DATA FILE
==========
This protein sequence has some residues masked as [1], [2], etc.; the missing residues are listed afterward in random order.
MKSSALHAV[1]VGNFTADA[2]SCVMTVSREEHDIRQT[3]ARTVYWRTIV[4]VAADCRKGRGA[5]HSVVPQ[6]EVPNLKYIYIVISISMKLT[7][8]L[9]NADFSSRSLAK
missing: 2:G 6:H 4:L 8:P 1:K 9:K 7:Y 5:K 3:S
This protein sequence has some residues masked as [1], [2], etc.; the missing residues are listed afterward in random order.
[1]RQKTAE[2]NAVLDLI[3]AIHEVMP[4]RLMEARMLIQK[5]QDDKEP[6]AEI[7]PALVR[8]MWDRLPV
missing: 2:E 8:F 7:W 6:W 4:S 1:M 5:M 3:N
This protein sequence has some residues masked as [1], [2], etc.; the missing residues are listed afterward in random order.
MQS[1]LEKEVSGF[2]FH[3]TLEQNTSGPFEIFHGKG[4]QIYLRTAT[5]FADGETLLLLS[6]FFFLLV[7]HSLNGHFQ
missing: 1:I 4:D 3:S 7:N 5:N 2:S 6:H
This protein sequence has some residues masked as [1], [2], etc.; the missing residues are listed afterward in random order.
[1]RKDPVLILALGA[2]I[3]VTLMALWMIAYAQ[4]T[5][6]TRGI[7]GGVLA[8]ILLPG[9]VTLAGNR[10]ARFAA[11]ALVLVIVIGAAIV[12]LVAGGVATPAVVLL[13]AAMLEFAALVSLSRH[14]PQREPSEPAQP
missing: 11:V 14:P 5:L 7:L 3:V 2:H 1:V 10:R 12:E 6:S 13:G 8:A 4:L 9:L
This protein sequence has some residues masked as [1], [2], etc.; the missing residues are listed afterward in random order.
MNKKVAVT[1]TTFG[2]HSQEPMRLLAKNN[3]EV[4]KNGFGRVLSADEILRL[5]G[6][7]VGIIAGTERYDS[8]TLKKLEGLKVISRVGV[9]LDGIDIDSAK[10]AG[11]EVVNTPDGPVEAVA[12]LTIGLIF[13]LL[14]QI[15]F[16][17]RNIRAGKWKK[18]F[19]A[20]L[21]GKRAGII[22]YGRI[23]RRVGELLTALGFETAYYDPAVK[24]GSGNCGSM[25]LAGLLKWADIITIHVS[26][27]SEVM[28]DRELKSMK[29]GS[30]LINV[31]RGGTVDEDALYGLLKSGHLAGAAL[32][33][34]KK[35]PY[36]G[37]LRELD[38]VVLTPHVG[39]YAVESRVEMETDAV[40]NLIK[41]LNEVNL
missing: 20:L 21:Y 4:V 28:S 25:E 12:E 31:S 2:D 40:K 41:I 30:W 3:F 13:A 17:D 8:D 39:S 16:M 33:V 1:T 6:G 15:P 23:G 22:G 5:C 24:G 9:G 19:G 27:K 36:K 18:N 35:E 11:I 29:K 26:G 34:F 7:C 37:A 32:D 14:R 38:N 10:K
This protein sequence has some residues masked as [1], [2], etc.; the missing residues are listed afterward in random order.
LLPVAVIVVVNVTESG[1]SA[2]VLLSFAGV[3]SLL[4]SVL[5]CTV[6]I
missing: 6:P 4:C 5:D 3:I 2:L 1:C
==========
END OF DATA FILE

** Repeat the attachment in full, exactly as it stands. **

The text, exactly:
This protein sequence has some residues masked as [1], [2], etc.; the missing residues are listed afterward in random order.
MKSSALHAV[1]VGNFTADA[2]SCVMTVSREEHDIRQT[3]ARTVYWRTIV[4]VAADCRKGRGA[5]HSVVPQ[6]EVPNLKYIYIVISISMKLT[7][8]L[9]NADFSSRSLAK
missing: 2:G 6:H 4:L 8:P 1:K 9:K 7:Y 5:K 3:S
This protein sequence has some residues masked as [1], [2], etc.; the missing residues are listed afterward in random order.
[1]RQKTAE[2]NAVLDLI[3]AIHEVMP[4]RLMEARMLIQK[5]QDDKEP[6]AEI[7]PALVR[8]MWDRLPV
missing: 2:E 8:F 7:W 6:W 4:S 1:M 5:M 3:N
This protein sequence has some residues masked as [1], [2], etc.; the missing residues are listed afterward in random order.
MQS[1]LEKEVSGF[2]FH[3]TLEQNTSGPFEIFHGKG[4]QIYLRTAT[5]FADGETLLLLS[6]FFFLLV[7]HSLNGHFQ
missing: 1:I 4:D 3:S 7:N 5:N 2:S 6:H
This protein sequence has some residues masked as [1], [2], etc.; the missing residues are listed afterward in random order.
[1]RKDPVLILALGA[2]I[3]VTLMALWMIAYAQ[4]T[5][6]TRGI[7]GGVLA[8]ILLPG[9]VTLAGNR[10]ARFAA[11]ALVLVIVIGAAIV[12]LVAGGVATPAVVLL[13]AAMLEFAALVSLSRH[14]PQREPSEPAQP
missing: 11:V 14:P 5:L 7:L 3:V 2:H 1:V 10:R 12:E 6:S 13:G 8:A 4:L 9:L
This protein sequence has some residues masked as [1], [2], etc.; the missing residues are listed afterward in random order.
MNKKVAVT[1]TTFG[2]HSQEPMRLLAKNN[3]EV[4]KNGFGRVLSADEILRL[5]G[6][7]VGIIAGTERYDS[8]TLKKLEGLKVISRVGV[9]LDGIDIDSAK[10]AG[11]EVVNTPDGPVEAVA[12]LTIGLIF[13]LL[14]QI[15]F[16][17]RNIRAGKWKK[18]F[19]A[20]L[21]GKRAGII[22]YGRI[23]RRVGELLTALGFETAYYDPAVK[24]GSGNCGSM[25]LAGLLKWADIITIHVS[26][27]SEVM[28]DRELKSMK[29]GS[30]LINV[31]RGGTVDEDALYGLLKSGHLAGAAL[32][33][34]KK[35]PY[36]G[37]LRELD[38]VVLTPHVG[39]YAVESRVEMETDAV[40]NLIK[41]LNEVNL
missing: 20:L 21:Y 4:V 28:S 25:E 12:E 31:S 2:D 40:K 41:I 30:W 3:F 13:A 17:D 8:D 39:S 16:M 33:V 1:T 6:G 15:P 23:G 22:G 5:C 24:G 9:G 19:G 27:K 36:K 18:N 35:E 11:I 29:K 26:G 34:F 7:C 37:A 32:D 14:R 38:N 10:K
This protein sequence has some residues masked as [1], [2], etc.; the missing residues are listed afterward in random order.
LLPVAVIVVVNVTESG[1]SA[2]VLLSFAGV[3]SLL[4]SVL[5]CTV[6]I
missing: 6:P 4:C 5:D 3:I 2:L 1:C